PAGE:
1996 VEHICLES

See Figure 4

A failed or malfunctioning EGR system can cause engine spark knock, hesitation or sags, rough idle, stalling and/or increased emissions. To make sure the EGR system is operating properly, all passages and moving parts must be clean of deposits that could cause plugging or sticking. Make sure the hoses don't leak and replace any components that do leak.

Check the hose connections between the throttle body, intake manifold, EGR solenoid and transducer, and the EGR valve. Replace any hardened, cracked, melted or leaking hoses. Repair or replace faulty connectors.

  1. Check the EGR control system and EGR valve with the engine fully warmed up and running with the engine coolant temperature at 150°F or over. With the transmission in Neutral and the throttle closed, allow the engine to idle for about 70 seconds.
  2.  
  3. Abruptly accelerate the engine to about 2,000 rpm, but NOT over 3,000 rpm. The EGR valve stem should move when accelerating the engine.
  4.  
  5. Repeat the test a few times to confirm movement. If the valve stem moves, the EGR system is operating properly. If the stem doesn't move, then the EGR system is not operating properly.
  6.  
  7. Disconnect and plug the vacuum hose from the EGR valve.
  8.  

1997-99 VEHICLES

See Figure 4

  1. Check the condition of all EGR system hoses and tubes for leaks, blockage, cracks, kinks or hardening. Repair or replace them as necessary before beginning the test.
  2.  
  3. Make sure the hoses at both the EGR valve and EGR valve control are connected properly, and that the electrical connector is firmly attached at the valve control.
  4.  
  5. To check EGR system operation, connect a DRB® or equivalent scan tool to the 16-way data link connector. (The data link connector is located on the lower edge of the instrument panel, near the steering column.) Make sure to follow all of the manufacturer's instructions when connecting the scan tool and testing the EGR system.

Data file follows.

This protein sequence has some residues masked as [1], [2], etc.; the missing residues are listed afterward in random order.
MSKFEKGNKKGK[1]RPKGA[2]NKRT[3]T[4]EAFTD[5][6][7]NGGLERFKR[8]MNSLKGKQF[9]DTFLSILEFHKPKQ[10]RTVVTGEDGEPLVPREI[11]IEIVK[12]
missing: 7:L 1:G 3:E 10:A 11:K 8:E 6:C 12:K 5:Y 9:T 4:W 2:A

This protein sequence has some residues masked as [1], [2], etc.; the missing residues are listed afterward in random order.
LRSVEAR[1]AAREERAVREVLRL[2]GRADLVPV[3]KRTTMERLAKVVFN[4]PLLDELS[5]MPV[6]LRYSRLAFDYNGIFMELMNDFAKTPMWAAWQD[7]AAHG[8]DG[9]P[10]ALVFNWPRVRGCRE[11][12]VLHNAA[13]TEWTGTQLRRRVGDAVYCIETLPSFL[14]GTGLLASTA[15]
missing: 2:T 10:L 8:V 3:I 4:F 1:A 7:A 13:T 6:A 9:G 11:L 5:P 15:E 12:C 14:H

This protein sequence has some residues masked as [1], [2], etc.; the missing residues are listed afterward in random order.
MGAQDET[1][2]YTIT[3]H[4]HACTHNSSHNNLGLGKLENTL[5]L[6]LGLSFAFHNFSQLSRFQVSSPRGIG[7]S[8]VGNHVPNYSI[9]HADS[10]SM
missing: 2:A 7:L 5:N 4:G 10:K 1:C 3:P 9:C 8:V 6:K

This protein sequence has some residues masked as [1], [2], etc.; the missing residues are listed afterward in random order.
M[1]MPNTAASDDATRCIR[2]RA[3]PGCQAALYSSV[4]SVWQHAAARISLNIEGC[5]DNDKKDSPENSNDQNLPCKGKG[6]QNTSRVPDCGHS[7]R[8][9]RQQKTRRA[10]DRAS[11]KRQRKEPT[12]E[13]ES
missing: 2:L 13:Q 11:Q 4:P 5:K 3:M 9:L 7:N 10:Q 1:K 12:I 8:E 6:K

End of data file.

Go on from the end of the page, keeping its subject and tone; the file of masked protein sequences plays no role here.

6.  
  7. After checking the system with the scan tool, proceed to the remaining EGR valve control tests.
  8.  

EGR Gas Flow Test

See Figure 4

Use this test to see if exhaust gas is flowing through the EGR system. It can also be used to determine if the EGR tube is plugged, or the system passages in the intake or exhaust manifolds are plugged.

The engine must be started, running and at normal operating temperature for this test. This test is not to be used as a complete test of the EGR system, but in conjunction with the other system tests.

  1. All engines are equipped with 2 fittings on the EGR valve. The upper fitting (located on the vacuum motor) supplies engine vacuum to a diaphragm within the EGR valve for valve operation. The lower fitting (located on the base of the EGR valve) is used to supply exhaust backpressure to the EGR valve control.
  2.  
  3. Disconnect the rubber hose from the vacuum motor fitting on top of the EGR valve vacuum motor.
  4.  
  5. Connect a hand-held vacuum pump to the vacuum motor fitting (top fitting).
  6.  
  7. Start the engine. Using the hand-held vacuum pump, slowly apply about 5 in. (17 kPa) of vacuum to the fitting on the EGR valve motor.
  8.  
  9. While applying a minimum 3 in. (10 kPa) of vacuum, and with the engine running at idle speed, the idle speed should drop or the engine may even stall, if the vacuum is applied quickly. This indicates that exhaust gas is flowing through the EGR tube between the intake and exhaust manifolds.
  10.  
  11. If the engine speed did not change, the EGR valve may be defective or the EGR tube may be plugged with carbon, or the passages in the intake and/or exhaust manifold may be plugged with carbon. Perform the following to see if the components are plugged: